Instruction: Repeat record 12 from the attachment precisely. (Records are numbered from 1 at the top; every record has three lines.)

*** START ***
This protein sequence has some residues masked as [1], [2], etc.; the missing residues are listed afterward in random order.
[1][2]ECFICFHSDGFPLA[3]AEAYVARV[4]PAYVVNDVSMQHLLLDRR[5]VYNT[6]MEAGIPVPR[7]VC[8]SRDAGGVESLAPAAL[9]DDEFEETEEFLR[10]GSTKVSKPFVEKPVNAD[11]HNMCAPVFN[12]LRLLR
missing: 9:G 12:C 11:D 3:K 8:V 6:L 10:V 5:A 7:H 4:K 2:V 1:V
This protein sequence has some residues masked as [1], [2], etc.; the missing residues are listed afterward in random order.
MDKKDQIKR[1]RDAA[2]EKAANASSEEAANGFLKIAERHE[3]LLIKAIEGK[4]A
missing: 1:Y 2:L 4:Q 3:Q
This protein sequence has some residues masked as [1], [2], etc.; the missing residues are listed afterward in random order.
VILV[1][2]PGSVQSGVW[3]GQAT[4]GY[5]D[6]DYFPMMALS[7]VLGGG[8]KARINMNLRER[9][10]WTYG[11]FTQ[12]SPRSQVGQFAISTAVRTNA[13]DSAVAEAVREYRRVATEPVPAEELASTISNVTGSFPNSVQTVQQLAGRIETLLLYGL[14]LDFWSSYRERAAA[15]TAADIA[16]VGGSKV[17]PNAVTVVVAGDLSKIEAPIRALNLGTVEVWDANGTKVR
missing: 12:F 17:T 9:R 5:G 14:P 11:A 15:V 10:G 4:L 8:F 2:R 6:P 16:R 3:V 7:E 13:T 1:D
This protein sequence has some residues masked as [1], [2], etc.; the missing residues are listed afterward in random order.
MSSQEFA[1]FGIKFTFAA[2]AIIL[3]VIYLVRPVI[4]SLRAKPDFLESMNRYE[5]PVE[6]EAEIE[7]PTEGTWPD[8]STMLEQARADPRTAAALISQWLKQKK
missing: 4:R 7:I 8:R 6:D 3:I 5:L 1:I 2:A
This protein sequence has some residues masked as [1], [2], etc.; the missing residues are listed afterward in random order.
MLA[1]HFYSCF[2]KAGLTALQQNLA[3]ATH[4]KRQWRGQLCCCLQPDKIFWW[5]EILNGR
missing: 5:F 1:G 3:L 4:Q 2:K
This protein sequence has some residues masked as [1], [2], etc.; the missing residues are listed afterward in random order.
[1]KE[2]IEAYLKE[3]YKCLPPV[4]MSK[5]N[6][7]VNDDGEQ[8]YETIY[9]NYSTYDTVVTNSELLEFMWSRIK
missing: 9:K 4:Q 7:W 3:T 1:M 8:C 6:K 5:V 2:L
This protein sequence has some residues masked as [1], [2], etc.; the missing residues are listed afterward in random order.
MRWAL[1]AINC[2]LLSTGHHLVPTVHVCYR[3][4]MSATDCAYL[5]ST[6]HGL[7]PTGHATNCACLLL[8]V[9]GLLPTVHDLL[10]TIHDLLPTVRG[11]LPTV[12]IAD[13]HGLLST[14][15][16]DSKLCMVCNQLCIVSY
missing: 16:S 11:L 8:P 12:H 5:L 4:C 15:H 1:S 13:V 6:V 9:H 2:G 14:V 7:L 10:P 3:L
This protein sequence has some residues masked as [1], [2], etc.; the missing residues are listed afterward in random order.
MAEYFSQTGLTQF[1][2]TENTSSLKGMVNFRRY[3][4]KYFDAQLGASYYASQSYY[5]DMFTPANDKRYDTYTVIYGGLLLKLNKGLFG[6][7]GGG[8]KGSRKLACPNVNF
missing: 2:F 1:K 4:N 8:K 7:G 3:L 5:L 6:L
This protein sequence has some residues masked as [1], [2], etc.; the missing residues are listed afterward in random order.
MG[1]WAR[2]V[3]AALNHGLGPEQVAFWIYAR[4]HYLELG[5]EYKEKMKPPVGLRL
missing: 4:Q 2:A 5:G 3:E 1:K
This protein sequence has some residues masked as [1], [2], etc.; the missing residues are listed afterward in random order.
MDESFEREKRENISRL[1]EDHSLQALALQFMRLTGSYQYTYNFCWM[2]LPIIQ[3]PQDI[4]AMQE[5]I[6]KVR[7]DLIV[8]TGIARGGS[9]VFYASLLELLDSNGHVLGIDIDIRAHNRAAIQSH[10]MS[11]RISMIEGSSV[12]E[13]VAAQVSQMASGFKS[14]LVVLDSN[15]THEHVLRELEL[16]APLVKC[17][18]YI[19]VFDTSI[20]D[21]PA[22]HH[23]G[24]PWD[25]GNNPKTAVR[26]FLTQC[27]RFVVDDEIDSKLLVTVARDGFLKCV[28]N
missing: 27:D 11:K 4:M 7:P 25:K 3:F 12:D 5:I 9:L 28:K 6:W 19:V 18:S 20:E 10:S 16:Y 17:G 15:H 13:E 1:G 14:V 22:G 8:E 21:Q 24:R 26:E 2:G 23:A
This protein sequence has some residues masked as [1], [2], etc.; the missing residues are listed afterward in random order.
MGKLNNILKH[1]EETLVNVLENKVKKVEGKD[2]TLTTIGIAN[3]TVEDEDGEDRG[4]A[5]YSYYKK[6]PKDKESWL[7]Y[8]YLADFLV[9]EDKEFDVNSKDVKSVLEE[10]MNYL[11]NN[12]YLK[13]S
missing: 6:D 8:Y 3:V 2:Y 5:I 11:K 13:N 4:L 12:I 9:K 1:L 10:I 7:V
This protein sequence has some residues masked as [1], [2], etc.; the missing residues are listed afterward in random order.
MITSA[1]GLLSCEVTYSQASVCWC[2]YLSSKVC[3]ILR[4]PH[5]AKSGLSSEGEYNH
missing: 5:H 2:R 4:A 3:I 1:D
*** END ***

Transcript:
This protein sequence has some residues masked as [1], [2], etc.; the missing residues are listed afterward in random order.
MITSA[1]GLLSCEVTYSQASVCWC[2]YLSSKVC[3]ILR[4]PH[5]AKSGLSSEGEYNH
missing: 5:H 2:R 4:A 3:I 1:D